# Singularities of fibrations

Let $f:X\rightarrow \mathbb{P}^2$ be a fibration, here $X$ is a projective variety of dimension three.

Assume that there exixts a smooth curve $C\subset\mathbb{P}^2$ such that for any $p\in\mathbb{P}^2\setminus C$ the fiber $f^{-1}(p)$ is a smooth curve and when $p\in C$ then $f^{-1}(p) = A_p\cup B_p$ where $A_p, B_p$ are smooth curves intersecting transversally in a point $x_p = A_p\cap B_p$.

In this situation what could be said on the singularities of $X$? For instance deos this imply that $X$ is singular at most in the points of the form $x_p$ and that the locus of these points is a locus of at worst canonical singularities for $X$ ?

• If $f:X\to \mathbb P^2$ is flat, then (under your assumptions) the morphism $X\to \mathbb P^2$ is smooth at all $x\in X$ such that $x\neq x_p$ with $p\in C$. In particular, $X$ is nonsingular at those points. Apr 14 '17 at 20:51

Your assumptions imply that all the fibers are Gorenstein. Since $\mathbb P^2$ is smooth, this implies that then $X$ is Gorenstein. Furthermore, your assumptions imply that all the fibers are $1$-dimensional, so $f$ is equidimensional, and hence it is flat by "miracle flatness". So, as Ariyan noted, then $f$ is smooth at every $x\in X$ such that $x\neq x_p$ and hence $X$ is smooth at all of those points. This also implies that $X$ is normal (it is $S_2$ since it is Gorenstein and its singular locus has at most codimension $2$, so it is also $R_1$).
Now, looking at one of these $x_p$'s, we still have that $X$ is Gorenstein and we know that a complete intersection curve through this point is a simple node. As an exercise, try to prove directly (say via a direct local computation) that this implies that then $X$ is canonical (of index $1$) at these points.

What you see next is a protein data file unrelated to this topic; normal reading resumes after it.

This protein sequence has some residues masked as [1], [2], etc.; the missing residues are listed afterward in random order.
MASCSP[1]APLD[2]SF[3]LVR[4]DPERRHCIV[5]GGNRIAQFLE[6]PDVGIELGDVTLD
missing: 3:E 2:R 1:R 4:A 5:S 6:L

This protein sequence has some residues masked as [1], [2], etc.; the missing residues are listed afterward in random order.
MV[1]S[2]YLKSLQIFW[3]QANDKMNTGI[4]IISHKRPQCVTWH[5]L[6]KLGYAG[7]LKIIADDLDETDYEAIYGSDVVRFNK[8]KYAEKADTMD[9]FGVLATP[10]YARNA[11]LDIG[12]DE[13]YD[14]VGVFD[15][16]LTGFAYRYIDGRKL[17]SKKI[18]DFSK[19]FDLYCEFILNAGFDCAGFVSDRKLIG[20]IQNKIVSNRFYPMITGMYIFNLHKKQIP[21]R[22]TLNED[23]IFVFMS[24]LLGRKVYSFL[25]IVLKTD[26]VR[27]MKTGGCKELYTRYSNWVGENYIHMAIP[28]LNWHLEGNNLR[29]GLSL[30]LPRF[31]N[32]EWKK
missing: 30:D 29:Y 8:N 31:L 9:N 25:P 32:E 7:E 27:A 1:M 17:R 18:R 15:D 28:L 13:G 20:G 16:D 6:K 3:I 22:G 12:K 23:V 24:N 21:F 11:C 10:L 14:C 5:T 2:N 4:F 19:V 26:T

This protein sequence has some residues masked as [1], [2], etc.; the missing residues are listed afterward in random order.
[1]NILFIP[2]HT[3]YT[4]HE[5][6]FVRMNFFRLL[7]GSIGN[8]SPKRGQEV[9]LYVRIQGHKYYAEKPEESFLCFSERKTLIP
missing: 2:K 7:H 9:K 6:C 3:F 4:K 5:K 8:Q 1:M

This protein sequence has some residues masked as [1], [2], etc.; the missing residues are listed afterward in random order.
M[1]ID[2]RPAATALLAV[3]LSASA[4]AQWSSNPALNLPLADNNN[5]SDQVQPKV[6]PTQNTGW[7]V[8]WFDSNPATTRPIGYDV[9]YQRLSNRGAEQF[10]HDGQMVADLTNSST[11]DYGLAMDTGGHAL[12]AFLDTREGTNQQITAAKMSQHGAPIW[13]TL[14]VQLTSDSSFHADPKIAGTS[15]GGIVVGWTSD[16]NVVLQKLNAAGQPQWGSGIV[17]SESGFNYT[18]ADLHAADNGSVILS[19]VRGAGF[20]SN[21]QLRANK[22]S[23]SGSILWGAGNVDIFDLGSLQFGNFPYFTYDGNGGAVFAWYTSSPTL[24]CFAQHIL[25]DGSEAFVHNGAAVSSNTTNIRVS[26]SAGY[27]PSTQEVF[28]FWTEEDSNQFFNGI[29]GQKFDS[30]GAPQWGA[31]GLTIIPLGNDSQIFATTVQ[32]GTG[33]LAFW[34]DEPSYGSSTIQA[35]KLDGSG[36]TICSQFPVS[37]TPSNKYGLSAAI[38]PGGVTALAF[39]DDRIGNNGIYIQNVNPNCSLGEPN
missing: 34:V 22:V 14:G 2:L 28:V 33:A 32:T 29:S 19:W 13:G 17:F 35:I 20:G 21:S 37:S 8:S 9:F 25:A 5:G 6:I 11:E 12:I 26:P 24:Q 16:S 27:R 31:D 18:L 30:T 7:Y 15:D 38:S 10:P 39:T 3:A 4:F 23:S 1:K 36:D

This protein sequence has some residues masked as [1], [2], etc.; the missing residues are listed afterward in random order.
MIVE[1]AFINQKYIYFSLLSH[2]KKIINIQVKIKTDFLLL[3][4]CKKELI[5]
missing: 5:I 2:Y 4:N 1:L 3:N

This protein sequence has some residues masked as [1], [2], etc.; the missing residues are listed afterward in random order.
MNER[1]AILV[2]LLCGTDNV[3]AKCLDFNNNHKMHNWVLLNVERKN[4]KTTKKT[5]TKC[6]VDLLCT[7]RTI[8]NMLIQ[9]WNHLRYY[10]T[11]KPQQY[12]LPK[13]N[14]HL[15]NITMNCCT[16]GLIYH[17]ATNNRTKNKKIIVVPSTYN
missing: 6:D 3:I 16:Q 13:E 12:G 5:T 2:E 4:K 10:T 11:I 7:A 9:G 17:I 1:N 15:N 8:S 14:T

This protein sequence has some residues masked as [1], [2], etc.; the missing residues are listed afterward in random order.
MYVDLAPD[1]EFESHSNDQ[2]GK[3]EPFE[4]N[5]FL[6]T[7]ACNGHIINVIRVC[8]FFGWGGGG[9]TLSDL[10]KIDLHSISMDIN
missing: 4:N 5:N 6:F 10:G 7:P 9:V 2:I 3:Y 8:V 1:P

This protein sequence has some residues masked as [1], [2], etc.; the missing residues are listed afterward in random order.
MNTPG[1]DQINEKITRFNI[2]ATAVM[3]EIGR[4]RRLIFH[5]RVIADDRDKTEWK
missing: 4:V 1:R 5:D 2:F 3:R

If you get stuck, then use this argument: Let $C_1$ and $C_2$ be two smooth curves in $\mathbb P^2$ that intersect transversally at $p$ and let $D_i=f^*C_i\subseteq X$ for $i=1,2$. (For the record, the $D_i$ are reduced divisors on $X$.) Now, $D_1\cap D_2 =f^{-1}(p)$, which is a nodal curve, so it has slc singularities. Then by inversion of adjunction (applied twice) $(X,D_1+D_2)$ is log canonical. Now if you scrape away the $D_i$, this actually means that $X$ is terminal at the points of the form $x_p$. (Note that $(D_1, D_1\cap D_2)$ is also log canonical, so $D_1$ is canonical. It is locally isomorphic to a cone over a quadric.)
• Thanks a lot for the answer. In my case $X$ is a complete intersection $3$-fold in $\mathbb{P}^2\times\mathbb{P}^2\times\mathbb{P}^2$. So $X$ is Gorenstein. I checked that all the fibers of $f$ have dimension $1$ so from what you said $f:X\rightarrow \mathbb{P}^2$ is flat. But I just found a reducible fiber with a non reduced component (of multiplicity 2). How can this happen? In this situation shouldn't all the fibers be reduced? Apr 15 '17 at 17:24
• OK, so your fibers are not exactly as you originally described, but having reduced components in the fibers is not unusual. For instance, if you resolve the indeterminacy of the map $(x,y)\mapsto {y^2}/x$, you get exactly that behavior. Apr 16 '17 at 1:26